Sunday, 30 January 2011
A Problem You Can't Define
There is some disagreement, particularly pertinent in the recent debates about whether science conflicts with religion, about what kind of things constitute, or determine, a truth. Leaving aside the debate about the existence of intangibles, most people still accept at least two kinds of truth: empirical truths - that is, the true statements about the facts of our world - and truths by definition - that is, statements which are true purely by virtue of what they mean. It is the latter notion which I wish to discuss.
Most people agree that logical truths, such as
(1) all cats are cats
are true by definition. It does not matter what goes on in the world around us, they say; "all cats are cats" is true under all possible circumstances, and we know this just so long as we know the meanings of the words.
There is some problem with ambiguous terms which may be misleading; suppose that, in the first instance of the word "cats" we are just saying it the way Keith Richards says it, and in the second use we are talking about felines, then our statement will be false. Obviously if a word can have more than one meaning, then we need to know which meaning it has in the context.
This lead some theorizers to suggest that it is not the words (as in the sounds or symbols), but the concepts which they represent, which are to be the constituents of truths by definition. This seems more intuitive but it isn't particularly explanatory, as "concept" is just used the same way as "unit of meaning", and we need some notion of what meaning actually is. We'll come back to that later.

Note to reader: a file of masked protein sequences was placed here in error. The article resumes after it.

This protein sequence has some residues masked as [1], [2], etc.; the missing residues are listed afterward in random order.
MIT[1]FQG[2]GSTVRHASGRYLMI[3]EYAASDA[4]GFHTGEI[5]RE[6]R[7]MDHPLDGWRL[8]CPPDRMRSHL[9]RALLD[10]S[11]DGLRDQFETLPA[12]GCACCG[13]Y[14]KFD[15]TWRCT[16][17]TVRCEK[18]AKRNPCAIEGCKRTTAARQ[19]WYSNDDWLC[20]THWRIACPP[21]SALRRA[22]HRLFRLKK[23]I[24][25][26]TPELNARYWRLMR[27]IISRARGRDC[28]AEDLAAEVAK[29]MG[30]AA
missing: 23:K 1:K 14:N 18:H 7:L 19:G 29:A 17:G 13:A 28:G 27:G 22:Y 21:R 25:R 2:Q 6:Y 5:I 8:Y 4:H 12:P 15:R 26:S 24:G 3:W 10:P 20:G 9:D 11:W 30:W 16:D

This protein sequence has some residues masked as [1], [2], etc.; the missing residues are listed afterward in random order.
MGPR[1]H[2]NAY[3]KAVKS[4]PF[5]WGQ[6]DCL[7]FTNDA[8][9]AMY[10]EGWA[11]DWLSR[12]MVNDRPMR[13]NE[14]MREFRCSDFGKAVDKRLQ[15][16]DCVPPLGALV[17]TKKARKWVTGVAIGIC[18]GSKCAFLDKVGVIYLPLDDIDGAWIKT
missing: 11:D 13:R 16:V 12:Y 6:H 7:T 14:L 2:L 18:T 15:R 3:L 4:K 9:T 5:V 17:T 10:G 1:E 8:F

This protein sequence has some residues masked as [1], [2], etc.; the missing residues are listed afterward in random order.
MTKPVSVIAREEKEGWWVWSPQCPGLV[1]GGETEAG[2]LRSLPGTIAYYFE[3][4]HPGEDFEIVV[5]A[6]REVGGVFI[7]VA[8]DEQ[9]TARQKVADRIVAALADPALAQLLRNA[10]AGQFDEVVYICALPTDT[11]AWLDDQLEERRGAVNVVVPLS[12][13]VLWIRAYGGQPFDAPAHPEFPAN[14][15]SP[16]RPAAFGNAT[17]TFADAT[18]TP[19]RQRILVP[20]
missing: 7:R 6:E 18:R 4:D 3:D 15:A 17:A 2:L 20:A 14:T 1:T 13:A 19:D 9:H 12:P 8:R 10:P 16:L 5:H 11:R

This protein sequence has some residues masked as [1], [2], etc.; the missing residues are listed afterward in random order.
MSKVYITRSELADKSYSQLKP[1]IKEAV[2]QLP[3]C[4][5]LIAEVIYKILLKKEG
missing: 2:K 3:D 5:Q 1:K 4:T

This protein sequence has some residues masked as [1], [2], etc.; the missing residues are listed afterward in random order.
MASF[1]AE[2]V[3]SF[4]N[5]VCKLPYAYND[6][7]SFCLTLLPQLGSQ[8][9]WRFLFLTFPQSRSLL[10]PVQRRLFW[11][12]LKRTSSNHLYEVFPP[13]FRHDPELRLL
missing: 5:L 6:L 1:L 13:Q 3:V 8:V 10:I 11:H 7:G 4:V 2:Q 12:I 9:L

So how can a definition generate a truth such as in statement (1)? Gottfried Wilhelm Liebniz proposed a fundamental cleavage of "truths of reason" and "truths of fact"; that the former class were true of all possible worlds, and the latter only of our own. Logical truths, therefore, were necessary, whereas factual ones were just contingent. But how are we to test which things are true of all possible worlds, when we can only observe this one we are in? Saul Kripke's notion of necessity suffers the same paucity of information; and it is this question that the idea of "analytic" truths - that is, truths by definition - was supposed to answer.  
Immanuel Kant proposed that an analytic truth was one in which the predicates are contained within the subject. So for instance, in
(2) all bachelors are unmarried
"unmarried" is contained within "bachelor". W.V.O. Quine pointed out that this suffers two major flaws. Firstly, it is not particularly explanatory, because we don't have a way of finding out whether a subject contains a predicate; worse, the word "contain" is surely metaphorical in this instance. In short: what does it mean for one concept to contain another, and how are we to find out whether it does in any particular instance?  
The second problem is that we cannot apply this to statements such as
(3) either it is raining or it is not raining
in which we do not simply have the form "[subject] is [predicate]"; we rather have the form "([subject] is [predicate]) or ([subject] is not [predicate])". If such statements are analytic, then Kant's explanation will not do; and if they are not, then analyticity fails as an explanation of logical truth, at least within non-Intuitionistic logics. Furthermore, surely nobody claims that (3) was not true before the invention of language? If it had been false factually, would it still have become true analytically upon the invention of languge? If so, what is the use (or even the sense) of linguistically generated truth?